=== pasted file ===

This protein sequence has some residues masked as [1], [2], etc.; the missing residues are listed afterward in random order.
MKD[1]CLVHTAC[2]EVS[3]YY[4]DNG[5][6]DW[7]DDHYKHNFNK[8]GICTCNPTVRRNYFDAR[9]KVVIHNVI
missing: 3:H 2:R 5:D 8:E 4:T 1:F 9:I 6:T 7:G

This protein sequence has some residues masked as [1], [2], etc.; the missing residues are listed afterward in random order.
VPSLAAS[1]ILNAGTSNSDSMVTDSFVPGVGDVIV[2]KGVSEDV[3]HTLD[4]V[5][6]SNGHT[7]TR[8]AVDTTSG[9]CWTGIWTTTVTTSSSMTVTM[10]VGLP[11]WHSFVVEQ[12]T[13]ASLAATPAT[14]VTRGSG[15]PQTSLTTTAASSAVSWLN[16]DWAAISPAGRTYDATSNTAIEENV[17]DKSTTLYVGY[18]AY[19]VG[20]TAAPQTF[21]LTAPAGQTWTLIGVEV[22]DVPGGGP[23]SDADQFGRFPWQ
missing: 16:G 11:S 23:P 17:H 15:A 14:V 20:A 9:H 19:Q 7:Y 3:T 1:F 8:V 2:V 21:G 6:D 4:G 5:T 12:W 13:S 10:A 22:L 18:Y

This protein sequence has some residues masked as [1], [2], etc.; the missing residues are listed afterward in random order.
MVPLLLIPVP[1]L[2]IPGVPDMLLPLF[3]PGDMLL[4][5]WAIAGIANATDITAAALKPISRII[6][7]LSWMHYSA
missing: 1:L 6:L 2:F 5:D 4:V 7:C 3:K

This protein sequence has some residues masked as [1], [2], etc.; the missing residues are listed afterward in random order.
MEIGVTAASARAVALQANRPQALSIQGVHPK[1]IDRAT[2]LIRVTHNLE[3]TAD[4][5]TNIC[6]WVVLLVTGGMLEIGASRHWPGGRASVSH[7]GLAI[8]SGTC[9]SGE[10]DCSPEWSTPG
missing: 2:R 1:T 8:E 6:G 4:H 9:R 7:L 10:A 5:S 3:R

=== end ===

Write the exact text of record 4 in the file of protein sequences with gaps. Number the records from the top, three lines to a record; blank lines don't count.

This protein sequence has some residues masked as [1], [2], etc.; the missing residues are listed afterward in random order.
MEIGVTAASARAVALQANRPQALSIQGVHPK[1]IDRAT[2]LIRVTHNLE[3]TAD[4][5]TNIC[6]WVVLLVTGGMLEIGASRHWPGGRASVSH[7]GLAI[8]SGTC[9]SGE[10]DCSPEWSTPG
missing: 2:R 1:T 8:E 6:G 4:H 9:R 7:L 10:A 5:S 3:R